I heard the tail end of Michael Kay’s radio interview with Brian Cashman today on ESPN 1050 AM. I found it very interesting that Cashman said he was proud that he led the transition of the Yankees from what he called a “Checkbook team” to a team who doesn’t just rely on signing free agents (and give up on kids) to field a good team.
Yeah, I guess that’s why this off-season lived and died with the attempt to sign free agent Cliff Lee. And, to fill voids in the bullpen (Feliciano) and starting catcher (Martin), Cashman went out this winter and signed free agents. (For the record, Cashman also said that this team – as it is now – really needs to add another “front end” starting pitcher. Gee, thanks Cash, good to know…)
But, what really caught my attention was Cashman’s answer to the question of why he was so vocal at the Rafael Soriano presser – stressing that this was not his move, etc.
Cashman said that he talks to agents and other GMs all the time. And, this off-season, he spoke to the agents for Bobby Jenks and J.J. Putz, among others, and said that he wasn’t going to pay $7 million a year for a set-up reliever – or give up a pick to sign one. And, he spoke to other GMs looking to unload pitchers and told them the same thing. So, in order to retain his credibility with these agents and GMs, he needed to make it clear that what he told them was true, and it was the Yankees ownership who made the crazy deal with Boras for Soriano. (Brian also included the media in there – saying that his job requires him to deal with agents, other GMs, and the media – and he wanted to ensure that all three knew that he was not telling them one thing and doing another.)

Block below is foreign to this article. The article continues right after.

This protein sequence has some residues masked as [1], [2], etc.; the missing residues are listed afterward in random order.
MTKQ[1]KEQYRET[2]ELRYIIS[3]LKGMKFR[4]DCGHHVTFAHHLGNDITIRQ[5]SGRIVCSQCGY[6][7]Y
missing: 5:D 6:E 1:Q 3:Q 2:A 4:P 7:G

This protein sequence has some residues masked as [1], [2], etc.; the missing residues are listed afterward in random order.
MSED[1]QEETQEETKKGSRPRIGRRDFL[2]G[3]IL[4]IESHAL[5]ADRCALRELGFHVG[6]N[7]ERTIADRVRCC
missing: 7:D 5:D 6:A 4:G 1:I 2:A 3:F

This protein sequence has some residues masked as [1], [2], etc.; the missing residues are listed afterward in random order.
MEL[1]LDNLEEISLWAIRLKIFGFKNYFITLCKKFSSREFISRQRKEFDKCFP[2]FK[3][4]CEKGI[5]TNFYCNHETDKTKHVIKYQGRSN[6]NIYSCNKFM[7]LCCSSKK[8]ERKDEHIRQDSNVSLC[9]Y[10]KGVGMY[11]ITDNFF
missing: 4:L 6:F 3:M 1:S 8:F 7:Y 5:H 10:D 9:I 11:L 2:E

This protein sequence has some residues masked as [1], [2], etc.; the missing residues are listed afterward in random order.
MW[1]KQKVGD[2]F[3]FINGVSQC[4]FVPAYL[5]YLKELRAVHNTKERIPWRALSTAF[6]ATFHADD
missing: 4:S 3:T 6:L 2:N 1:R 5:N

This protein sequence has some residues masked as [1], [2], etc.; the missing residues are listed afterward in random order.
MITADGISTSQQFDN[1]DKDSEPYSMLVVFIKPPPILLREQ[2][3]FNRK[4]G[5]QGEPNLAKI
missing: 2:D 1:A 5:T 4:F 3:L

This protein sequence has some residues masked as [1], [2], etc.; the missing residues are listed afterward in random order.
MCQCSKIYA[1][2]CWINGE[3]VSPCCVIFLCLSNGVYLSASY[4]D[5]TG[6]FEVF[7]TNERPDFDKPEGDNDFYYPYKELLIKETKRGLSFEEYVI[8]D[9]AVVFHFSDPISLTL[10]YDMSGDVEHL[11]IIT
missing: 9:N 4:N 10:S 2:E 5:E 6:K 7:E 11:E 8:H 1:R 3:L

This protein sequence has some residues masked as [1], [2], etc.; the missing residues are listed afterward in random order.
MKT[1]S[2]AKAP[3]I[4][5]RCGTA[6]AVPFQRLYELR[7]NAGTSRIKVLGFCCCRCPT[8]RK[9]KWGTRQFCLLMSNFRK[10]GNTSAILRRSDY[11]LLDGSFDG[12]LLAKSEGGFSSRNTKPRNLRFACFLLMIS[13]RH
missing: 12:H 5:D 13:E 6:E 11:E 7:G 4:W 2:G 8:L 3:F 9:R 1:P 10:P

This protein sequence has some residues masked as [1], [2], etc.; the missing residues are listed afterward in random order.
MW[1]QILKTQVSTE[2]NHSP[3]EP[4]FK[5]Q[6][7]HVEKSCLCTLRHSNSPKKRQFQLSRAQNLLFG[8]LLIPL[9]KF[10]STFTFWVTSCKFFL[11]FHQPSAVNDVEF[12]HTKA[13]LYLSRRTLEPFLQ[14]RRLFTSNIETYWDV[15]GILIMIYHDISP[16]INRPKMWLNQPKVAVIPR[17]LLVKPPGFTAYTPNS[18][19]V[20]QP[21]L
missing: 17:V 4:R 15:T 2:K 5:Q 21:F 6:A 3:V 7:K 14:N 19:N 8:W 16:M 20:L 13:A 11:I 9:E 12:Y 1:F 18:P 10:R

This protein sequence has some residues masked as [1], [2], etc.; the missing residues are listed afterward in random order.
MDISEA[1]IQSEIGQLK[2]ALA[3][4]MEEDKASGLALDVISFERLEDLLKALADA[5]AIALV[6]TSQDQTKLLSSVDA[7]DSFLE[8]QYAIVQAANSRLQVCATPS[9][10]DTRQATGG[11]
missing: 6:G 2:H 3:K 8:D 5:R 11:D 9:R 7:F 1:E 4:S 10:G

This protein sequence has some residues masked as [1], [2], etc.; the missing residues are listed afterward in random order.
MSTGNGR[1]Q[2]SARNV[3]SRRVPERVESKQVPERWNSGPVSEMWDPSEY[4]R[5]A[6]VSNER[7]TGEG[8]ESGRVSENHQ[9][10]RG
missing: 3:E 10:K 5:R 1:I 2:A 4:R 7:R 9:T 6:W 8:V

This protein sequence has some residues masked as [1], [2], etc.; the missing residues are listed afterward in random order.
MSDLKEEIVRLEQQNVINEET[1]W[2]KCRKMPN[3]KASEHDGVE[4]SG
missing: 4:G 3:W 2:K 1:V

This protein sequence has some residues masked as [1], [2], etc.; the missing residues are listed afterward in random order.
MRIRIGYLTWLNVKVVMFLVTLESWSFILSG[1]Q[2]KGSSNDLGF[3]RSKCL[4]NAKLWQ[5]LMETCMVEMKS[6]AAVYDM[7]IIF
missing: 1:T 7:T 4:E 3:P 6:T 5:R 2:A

This is all fine. But, does Cashman also now realize that he (and Yankees ownership) has now essentially told every agent and GM out there “Talk to Cashman. And, if you don’t like what he’s saying, call the Steinbrenner family and see if you can get a better deal”?
Man, this is pretty basic stuff. Once the word is out that you can get a discount a day after the sale by asking for the manager and bypassing the sales clerk, everyone and their brother is going to start asking for the manager. Yup, that’s what we have in Yankeeland now, thanks to all this stuff. And, by “all this stuff,” I mean Cashman allowing the team to fall short in the starting pitching department, Cashman’s failed plan to solve this problem with “the checkbook,” and management’s reaction to that failure in signing Rafael Soriano (against Cashman’s wishes).
And, I would bet that Cashman knows this now. He’s had his legs cut out from under him on this thing and he knows, whether he admits it or not, that once they’ve been cut, all the other agents and GMs out there can go around him any time they want with the greatest of ease.